You know that thing when you’re talking about the best shows on television and your friend is all, “Oh, I don’t really have time for that”? What they’re really telling you is that they don’t have time in their busy schedule of daily TV-watching for the program that you like. On Monday, Nielsen released its quarterly Total Audience Report on the state of media consumption, which revealed that the typical American watches four-and-a-half hours of live TV everyday, and another 30 minutes on DVR — or, as Nielsen alleged in another chart, 32 hours in a week. That’s pretty close to the 40 hours expected for, you know, a job. That thing that allows you to be a productive part of society.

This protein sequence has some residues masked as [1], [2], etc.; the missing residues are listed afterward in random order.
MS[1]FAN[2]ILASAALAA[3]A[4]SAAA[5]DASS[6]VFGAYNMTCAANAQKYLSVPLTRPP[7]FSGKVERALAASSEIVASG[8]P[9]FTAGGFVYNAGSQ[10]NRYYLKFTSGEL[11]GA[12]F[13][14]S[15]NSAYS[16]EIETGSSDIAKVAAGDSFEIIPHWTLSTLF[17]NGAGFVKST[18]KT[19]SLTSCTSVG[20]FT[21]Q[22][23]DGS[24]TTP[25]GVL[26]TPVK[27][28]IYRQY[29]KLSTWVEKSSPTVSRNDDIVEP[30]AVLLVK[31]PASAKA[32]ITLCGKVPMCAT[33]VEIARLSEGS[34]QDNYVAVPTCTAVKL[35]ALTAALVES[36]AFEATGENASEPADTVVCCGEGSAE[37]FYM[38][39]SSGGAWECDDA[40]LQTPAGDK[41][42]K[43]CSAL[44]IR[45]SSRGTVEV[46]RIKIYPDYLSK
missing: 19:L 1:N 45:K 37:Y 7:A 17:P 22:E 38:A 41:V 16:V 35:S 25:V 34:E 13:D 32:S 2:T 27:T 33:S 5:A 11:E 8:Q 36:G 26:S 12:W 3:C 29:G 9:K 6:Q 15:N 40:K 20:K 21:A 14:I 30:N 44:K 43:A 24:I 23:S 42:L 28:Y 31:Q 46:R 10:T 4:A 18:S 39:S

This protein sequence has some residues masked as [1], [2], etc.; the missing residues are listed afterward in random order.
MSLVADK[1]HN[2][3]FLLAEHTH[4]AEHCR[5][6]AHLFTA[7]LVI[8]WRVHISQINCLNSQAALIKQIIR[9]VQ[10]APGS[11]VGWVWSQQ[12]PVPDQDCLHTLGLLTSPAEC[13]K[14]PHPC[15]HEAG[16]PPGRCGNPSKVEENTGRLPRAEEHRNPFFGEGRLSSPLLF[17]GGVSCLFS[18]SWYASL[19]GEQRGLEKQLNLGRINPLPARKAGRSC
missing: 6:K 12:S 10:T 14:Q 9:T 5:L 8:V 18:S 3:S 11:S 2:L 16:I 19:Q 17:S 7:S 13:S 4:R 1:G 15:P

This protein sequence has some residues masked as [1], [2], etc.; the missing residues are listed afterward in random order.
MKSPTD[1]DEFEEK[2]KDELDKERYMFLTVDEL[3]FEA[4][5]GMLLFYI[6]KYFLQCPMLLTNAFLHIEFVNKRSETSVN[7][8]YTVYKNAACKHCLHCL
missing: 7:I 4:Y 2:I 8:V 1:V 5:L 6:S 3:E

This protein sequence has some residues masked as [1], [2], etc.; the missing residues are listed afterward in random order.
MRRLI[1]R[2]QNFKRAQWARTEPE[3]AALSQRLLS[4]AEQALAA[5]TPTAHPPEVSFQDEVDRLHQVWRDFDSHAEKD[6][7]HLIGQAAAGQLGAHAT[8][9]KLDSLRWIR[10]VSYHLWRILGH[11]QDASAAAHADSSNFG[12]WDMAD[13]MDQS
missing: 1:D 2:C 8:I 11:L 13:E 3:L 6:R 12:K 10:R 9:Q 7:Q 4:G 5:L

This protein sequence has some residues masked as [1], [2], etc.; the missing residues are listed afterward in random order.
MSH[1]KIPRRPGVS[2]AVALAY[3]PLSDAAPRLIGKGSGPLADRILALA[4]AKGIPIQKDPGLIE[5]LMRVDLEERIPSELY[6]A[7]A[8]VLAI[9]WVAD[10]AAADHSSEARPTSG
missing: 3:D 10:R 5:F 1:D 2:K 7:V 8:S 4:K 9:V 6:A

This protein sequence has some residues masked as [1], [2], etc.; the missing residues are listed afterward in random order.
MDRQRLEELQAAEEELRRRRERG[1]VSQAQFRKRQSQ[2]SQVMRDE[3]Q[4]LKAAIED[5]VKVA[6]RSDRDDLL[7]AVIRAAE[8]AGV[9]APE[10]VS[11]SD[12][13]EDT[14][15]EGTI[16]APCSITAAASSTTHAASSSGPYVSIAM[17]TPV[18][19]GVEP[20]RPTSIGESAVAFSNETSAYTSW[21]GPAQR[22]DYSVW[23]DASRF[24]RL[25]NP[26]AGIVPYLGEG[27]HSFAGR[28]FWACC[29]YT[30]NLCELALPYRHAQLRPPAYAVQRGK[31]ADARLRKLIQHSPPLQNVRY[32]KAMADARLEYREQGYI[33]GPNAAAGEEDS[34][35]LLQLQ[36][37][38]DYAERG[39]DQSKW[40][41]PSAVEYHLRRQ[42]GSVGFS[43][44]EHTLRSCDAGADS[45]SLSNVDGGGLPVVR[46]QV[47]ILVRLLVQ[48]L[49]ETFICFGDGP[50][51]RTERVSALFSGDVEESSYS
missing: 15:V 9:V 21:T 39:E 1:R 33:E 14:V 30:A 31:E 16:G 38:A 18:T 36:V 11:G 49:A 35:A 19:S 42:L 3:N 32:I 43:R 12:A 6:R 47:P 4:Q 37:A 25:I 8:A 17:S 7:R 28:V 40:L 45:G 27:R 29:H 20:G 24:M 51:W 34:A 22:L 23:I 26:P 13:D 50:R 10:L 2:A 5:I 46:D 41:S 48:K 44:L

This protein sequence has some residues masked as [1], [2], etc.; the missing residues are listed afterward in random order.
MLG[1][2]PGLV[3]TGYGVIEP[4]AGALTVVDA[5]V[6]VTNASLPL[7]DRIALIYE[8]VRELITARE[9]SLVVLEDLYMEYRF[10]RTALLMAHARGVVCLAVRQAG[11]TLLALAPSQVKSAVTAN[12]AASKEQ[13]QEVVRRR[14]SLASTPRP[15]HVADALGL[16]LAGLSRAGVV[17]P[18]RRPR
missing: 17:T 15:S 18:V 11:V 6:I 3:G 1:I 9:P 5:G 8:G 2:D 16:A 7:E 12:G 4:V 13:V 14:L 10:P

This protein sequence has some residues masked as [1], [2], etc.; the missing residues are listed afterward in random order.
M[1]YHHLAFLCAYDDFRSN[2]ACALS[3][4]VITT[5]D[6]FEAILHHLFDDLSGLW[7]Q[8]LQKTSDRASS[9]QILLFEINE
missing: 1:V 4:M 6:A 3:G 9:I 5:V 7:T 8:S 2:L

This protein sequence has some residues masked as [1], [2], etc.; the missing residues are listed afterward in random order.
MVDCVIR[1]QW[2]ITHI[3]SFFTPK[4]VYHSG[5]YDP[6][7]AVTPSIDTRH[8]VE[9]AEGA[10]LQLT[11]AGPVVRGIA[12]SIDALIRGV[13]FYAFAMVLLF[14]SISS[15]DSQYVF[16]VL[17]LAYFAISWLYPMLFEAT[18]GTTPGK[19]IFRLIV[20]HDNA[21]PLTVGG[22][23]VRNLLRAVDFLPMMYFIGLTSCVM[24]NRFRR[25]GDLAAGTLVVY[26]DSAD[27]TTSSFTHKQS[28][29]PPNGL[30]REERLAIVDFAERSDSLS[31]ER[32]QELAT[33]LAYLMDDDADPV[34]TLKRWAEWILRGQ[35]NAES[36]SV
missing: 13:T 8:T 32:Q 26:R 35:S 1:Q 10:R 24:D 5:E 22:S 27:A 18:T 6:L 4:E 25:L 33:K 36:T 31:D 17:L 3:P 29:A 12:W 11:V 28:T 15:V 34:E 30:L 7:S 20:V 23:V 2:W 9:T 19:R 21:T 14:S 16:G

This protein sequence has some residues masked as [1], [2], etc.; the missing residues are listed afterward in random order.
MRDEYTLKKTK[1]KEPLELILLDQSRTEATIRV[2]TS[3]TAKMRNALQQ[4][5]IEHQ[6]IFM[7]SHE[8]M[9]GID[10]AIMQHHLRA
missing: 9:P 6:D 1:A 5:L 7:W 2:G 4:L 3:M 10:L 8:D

The report had plenty of other figures, including that, for the first time ever, over 50 percent of Americans subscribe to a streaming service (Amazon Prime, Netflix, Hulu). Also, despite the takeover of podcasts, typical Americans are still listening to nearly two hours of AM/FM radio daily, averaging about the same amount of time as they were in 2014 and 2015. Perhaps most depressing, if not unexpected, the average time spent on a smartphone or tablet has ballooned since 2015: 60 percent and 63 percent, respectively. But, hey, at least you’re crushin’ it at Candy Crush. Right?